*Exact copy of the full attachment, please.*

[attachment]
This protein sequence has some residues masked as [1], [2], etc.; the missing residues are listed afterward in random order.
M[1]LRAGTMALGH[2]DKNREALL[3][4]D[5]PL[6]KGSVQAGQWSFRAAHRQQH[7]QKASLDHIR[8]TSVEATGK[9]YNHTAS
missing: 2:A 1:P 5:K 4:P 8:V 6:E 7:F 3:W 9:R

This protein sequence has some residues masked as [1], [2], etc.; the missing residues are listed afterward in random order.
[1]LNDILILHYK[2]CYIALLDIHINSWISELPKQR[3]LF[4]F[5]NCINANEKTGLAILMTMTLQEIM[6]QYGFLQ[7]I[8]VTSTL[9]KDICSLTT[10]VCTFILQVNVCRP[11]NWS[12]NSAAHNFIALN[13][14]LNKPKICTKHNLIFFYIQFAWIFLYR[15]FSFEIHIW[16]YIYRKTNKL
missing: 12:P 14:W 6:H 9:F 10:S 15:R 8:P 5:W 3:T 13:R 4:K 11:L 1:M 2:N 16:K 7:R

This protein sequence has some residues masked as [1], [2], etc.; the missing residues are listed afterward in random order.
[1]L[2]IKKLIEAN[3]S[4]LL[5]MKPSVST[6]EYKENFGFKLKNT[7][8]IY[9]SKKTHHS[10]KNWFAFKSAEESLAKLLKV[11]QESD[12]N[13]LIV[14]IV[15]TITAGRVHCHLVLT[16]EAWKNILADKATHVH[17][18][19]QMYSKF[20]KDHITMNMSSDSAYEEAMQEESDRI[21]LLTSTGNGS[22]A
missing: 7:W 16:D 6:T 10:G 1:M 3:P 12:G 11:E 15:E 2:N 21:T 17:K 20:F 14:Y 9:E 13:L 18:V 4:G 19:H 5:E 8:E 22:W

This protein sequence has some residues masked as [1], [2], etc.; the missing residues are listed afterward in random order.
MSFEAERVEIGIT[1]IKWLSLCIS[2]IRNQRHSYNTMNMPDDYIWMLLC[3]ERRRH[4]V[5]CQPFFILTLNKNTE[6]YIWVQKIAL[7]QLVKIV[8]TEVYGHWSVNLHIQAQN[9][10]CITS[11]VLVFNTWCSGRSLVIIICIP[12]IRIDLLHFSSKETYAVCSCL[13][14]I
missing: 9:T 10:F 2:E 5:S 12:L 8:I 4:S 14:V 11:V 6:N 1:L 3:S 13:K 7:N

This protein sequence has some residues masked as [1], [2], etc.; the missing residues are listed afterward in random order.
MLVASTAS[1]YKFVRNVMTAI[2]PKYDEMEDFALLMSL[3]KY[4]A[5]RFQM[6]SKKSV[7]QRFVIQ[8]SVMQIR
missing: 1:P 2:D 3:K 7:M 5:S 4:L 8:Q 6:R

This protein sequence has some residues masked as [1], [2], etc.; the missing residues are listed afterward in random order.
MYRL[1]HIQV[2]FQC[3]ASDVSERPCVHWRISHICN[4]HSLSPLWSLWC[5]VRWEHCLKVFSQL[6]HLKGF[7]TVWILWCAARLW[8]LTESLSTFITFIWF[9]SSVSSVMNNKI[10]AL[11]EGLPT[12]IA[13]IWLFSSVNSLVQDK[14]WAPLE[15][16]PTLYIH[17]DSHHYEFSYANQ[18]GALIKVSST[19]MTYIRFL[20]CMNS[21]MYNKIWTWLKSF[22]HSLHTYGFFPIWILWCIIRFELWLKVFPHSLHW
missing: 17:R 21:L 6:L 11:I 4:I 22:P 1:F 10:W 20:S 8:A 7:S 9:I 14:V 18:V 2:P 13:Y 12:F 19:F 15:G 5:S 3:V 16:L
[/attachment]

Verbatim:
This protein sequence has some residues masked as [1], [2], etc.; the missing residues are listed afterward in random order.
M[1]LRAGTMALGH[2]DKNREALL[3][4]D[5]PL[6]KGSVQAGQWSFRAAHRQQH[7]QKASLDHIR[8]TSVEATGK[9]YNHTAS
missing: 2:A 1:P 5:K 4:P 8:V 6:E 7:F 3:W 9:R

This protein sequence has some residues masked as [1], [2], etc.; the missing residues are listed afterward in random order.
[1]LNDILILHYK[2]CYIALLDIHINSWISELPKQR[3]LF[4]F[5]NCINANEKTGLAILMTMTLQEIM[6]QYGFLQ[7]I[8]VTSTL[9]KDICSLTT[10]VCTFILQVNVCRP[11]NWS[12]NSAAHNFIALN[13][14]LNKPKICTKHNLIFFYIQFAWIFLYR[15]FSFEIHIW[16]YIYRKTNKL
missing: 12:P 14:W 6:H 9:F 10:S 15:R 8:P 5:W 3:T 13:R 4:K 11:L 1:M 2:N 16:K 7:R

This protein sequence has some residues masked as [1], [2], etc.; the missing residues are listed afterward in random order.
[1]L[2]IKKLIEAN[3]S[4]LL[5]MKPSVST[6]EYKENFGFKLKNT[7][8]IY[9]SKKTHHS[10]KNWFAFKSAEESLAKLLKV[11]QESD[12]N[13]LIV[14]IV[15]TITAGRVHCHLVLT[16]EAWKNILADKATHVH[17][18][19]QMYSKF[20]KDHITMNMSSDSAYEEAMQEESDRI[21]LLTSTGNGS[22]A
missing: 7:W 16:D 6:T 10:G 1:M 3:P 12:G 11:E 15:E 2:N 21:T 17:K 20:F 14:Y 9:E 13:L 18:V 4:G 19:H 5:E 8:E 22:W

This protein sequence has some residues masked as [1], [2], etc.; the missing residues are listed afterward in random order.
MSFEAERVEIGIT[1]IKWLSLCIS[2]IRNQRHSYNTMNMPDDYIWMLLC[3]ERRRH[4]V[5]CQPFFILTLNKNTE[6]YIWVQKIAL[7]QLVKIV[8]TEVYGHWSVNLHIQAQN[9][10]CITS[11]VLVFNTWCSGRSLVIIICIP[12]IRIDLLHFSSKETYAVCSCL[13][14]I
missing: 9:T 10:F 2:E 5:S 12:L 8:I 4:S 14:V 11:V 6:N 1:L 3:S 13:K 7:N

This protein sequence has some residues masked as [1], [2], etc.; the missing residues are listed afterward in random order.
MLVASTAS[1]YKFVRNVMTAI[2]PKYDEMEDFALLMSL[3]KY[4]A[5]RFQM[6]SKKSV[7]QRFVIQ[8]SVMQIR
missing: 1:P 2:D 3:K 7:M 5:S 4:L 8:Q 6:R

This protein sequence has some residues masked as [1], [2], etc.; the missing residues are listed afterward in random order.
MYRL[1]HIQV[2]FQC[3]ASDVSERPCVHWRISHICN[4]HSLSPLWSLWC[5]VRWEHCLKVFSQL[6]HLKGF[7]TVWILWCAARLW[8]LTESLSTFITFIWF[9]SSVSSVMNNKI[10]AL[11]EGLPT[12]IA[13]IWLFSSVNSLVQDK[14]WAPLE[15][16]PTLYIH[17]DSHHYEFSYANQ[18]GALIKVSST[19]MTYIRFL[20]CMNS[21]MYNKIWTWLKSF[22]HSLHTYGFFPIWILWCIIRFELWLKVFPHSLHW
missing: 17:R 21:L 6:L 11:I 4:I 22:P 1:F 10:W 20:S 8:A 7:S 9:I 14:V 18:V 2:P 13:Y 12:F 19:F 15:G 5:S 3:V 16:L